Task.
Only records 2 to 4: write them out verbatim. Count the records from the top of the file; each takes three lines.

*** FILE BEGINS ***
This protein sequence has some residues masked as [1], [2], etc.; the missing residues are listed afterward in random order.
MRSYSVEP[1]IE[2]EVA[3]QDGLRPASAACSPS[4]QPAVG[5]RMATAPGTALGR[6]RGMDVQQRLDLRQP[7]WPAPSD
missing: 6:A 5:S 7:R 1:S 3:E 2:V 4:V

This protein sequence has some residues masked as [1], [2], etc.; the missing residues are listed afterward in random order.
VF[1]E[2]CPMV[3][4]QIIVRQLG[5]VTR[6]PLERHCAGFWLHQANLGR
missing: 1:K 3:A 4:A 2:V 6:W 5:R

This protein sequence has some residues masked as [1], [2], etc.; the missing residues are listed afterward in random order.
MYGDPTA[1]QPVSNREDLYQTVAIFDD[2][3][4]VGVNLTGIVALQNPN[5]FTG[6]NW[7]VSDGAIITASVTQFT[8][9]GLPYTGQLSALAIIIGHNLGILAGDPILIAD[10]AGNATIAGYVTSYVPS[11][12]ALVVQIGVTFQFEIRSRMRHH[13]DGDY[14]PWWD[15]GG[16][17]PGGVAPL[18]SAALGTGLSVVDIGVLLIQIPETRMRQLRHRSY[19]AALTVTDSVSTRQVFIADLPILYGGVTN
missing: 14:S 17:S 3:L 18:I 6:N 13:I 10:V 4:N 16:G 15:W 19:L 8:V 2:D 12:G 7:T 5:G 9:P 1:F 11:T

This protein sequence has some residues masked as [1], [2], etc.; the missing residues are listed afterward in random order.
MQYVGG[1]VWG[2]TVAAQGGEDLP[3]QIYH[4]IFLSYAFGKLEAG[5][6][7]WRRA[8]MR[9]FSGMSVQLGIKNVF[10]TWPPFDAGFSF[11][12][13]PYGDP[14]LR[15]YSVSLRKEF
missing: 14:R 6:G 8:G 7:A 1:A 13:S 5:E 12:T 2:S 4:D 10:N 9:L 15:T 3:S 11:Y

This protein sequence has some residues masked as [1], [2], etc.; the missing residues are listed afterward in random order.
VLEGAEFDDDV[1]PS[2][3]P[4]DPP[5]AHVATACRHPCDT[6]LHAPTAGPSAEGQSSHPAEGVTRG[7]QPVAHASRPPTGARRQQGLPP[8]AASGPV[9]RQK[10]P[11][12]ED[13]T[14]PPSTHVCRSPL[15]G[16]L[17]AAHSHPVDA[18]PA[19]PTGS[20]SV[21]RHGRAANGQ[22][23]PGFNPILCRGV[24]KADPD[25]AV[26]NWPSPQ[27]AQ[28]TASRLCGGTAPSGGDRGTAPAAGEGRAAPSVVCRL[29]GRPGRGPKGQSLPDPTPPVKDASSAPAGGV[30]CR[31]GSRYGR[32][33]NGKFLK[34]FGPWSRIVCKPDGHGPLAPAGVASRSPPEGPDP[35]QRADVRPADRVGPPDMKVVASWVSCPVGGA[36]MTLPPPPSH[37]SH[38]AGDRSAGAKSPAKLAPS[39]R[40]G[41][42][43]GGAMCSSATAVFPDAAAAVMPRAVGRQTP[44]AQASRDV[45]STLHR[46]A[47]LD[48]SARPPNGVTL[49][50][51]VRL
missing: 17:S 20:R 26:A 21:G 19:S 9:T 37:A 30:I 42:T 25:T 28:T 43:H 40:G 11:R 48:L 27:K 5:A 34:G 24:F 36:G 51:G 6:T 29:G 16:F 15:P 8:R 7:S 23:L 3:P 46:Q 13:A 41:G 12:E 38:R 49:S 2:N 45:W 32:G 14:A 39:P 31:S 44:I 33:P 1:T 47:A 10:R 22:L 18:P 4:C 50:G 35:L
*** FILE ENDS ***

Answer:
This protein sequence has some residues masked as [1], [2], etc.; the missing residues are listed afterward in random order.
VF[1]E[2]CPMV[3][4]QIIVRQLG[5]VTR[6]PLERHCAGFWLHQANLGR
missing: 1:K 3:A 4:A 2:V 6:W 5:R

This protein sequence has some residues masked as [1], [2], etc.; the missing residues are listed afterward in random order.
MYGDPTA[1]QPVSNREDLYQTVAIFDD[2][3][4]VGVNLTGIVALQNPN[5]FTG[6]NW[7]VSDGAIITASVTQFT[8][9]GLPYTGQLSALAIIIGHNLGILAGDPILIAD[10]AGNATIAGYVTSYVPS[11][12]ALVVQIGVTFQFEIRSRMRHH[13]DGDY[14]PWWD[15]GG[16][17]PGGVAPL[18]SAALGTGLSVVDIGVLLIQIPETRMRQLRHRSY[19]AALTVTDSVSTRQVFIADLPILYGGVTN
missing: 14:S 17:S 3:L 18:I 6:N 13:I 10:V 4:N 16:G 15:W 19:L 8:V 2:D 12:G 7:T 5:G 9:P 1:F 11:T

This protein sequence has some residues masked as [1], [2], etc.; the missing residues are listed afterward in random order.
MQYVGG[1]VWG[2]TVAAQGGEDLP[3]QIYH[4]IFLSYAFGKLEAG[5][6][7]WRRA[8]MR[9]FSGMSVQLGIKNVF[10]TWPPFDAGFSF[11][12][13]PYGDP[14]LR[15]YSVSLRKEF
missing: 14:R 6:G 8:G 7:A 1:A 13:S 5:E 12:T 2:S 4:D 10:N 9:L 15:T 3:S 11:Y